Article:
I used an under counter light kit for the kitchen light. I had hoped to do a little chandelier or other fancy fixture here but went with this to save time. And also because I realized doing much of anything else would cost head room in the kitchen. This one stays tucked up and out of the way which is good because lights get hot. The cord runs out of the top of the cabinet and down the back so that only Momm & Daddy have access. Plus, I think it looks like modern recessed lighting so in the end I was glad I went with this. I got this under cabinet light kit from Lowe’s.
My original plan was for the fridge to be white but magnetic. After using about half a quart of magnetic paint and realizing it was never going to work I gave up. I have used that stuff twice now with no success. Never again. In the end I wound up going with some metal sheeting that I got from Lowe’s and loved the “stainless steel” version so much better!
The “dishwasher” is a dish drying rack I got from Walmart.
I got the unfinished lazy susan from IKEA, painted it to match and permanently affixed it to the bottom shelf. I got the baskets and containers for the pantry and fridge at various dollar stores and thrift store.
The handles for the freezer, fridge, pantry, oven and dishwasher were all purchased at Home Depot. The various hinges and magnetic cabinet closures were purchased from Lowe’s. I had the dishwasher handle engraved with her initials at a local trophy shop. Visit the original post, here, for a detailed closeup.
The bowl for the sink is a dog bowl that I got from Fred’s. I had search for a more rounded version, like a stainless steel mixing bowl but couldn’t find one in time. Just the other day I found a hammed copper one at TJ Maxx that I shared on Facebook and I absolutely would’ve have used that if I had to do it over again. And it was just $2 more than the dog bowl!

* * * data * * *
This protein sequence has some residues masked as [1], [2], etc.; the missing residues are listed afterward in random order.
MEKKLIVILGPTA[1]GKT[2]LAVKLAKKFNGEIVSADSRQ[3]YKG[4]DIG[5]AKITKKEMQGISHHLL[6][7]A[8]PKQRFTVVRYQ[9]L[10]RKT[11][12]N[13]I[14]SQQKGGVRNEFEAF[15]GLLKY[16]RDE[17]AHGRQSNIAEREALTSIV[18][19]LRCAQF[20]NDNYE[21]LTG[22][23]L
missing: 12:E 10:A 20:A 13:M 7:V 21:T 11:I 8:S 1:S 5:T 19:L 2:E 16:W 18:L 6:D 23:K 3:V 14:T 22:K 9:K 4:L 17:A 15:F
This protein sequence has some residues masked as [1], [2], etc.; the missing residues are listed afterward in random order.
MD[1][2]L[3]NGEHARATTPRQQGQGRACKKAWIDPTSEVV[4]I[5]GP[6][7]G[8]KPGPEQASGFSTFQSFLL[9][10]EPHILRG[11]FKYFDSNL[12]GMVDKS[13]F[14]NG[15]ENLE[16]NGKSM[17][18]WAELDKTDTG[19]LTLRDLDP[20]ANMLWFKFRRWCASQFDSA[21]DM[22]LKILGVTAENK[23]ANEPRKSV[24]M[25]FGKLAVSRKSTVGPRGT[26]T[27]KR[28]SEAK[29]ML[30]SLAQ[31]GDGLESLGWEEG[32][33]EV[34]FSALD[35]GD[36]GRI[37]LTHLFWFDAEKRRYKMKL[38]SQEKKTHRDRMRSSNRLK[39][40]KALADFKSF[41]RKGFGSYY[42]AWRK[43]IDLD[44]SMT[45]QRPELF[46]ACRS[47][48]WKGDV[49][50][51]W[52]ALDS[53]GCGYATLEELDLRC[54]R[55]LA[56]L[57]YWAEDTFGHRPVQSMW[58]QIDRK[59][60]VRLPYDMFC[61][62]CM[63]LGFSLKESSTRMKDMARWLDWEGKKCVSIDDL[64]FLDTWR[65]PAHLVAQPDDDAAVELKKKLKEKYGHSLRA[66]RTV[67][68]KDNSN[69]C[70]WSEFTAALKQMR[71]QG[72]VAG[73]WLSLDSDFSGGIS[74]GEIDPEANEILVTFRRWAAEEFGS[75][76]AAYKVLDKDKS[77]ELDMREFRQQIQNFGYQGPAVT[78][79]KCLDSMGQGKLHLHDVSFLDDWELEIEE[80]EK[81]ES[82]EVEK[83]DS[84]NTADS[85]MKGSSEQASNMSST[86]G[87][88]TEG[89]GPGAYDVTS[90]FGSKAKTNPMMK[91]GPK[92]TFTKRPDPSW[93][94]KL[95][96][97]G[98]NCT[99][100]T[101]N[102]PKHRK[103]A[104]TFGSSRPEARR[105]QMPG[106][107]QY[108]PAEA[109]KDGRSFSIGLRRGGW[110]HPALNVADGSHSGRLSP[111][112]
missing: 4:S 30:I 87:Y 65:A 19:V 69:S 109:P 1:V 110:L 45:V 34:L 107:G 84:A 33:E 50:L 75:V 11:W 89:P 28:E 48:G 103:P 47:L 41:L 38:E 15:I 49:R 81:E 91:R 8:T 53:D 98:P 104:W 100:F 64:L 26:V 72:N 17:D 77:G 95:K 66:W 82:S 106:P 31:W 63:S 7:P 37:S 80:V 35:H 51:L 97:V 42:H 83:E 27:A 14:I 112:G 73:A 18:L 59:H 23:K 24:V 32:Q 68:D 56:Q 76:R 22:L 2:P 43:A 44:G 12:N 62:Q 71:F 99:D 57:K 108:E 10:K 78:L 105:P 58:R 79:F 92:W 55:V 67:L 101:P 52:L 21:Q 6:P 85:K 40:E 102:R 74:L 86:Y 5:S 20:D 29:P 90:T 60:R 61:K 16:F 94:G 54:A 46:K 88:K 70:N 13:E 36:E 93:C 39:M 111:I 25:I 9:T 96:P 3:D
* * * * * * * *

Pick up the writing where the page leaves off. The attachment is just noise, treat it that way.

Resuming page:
The adorable Pfister Two Handle Bar Tap Faucet in Polished Chrome. It was the perfect fit and at just over $25 it was the least expensive one I found. I liked the idea of using a bar tap style faucet since the goose-style neck allows plenty of room for washing pretend dishes!
And the realistic Casdon Electronic Microwave is the cherry on top! It matches the kitchen perfectly and has real working lights and sounds. It also comes with play food.
There you have it! The cost is probably more than most that you can buy but this one will last a lifetime and then some. Not to mention the memories made are priceless. Will you be DIYing a play kitchen of your own?
Approximate Materials Cost for this project: $500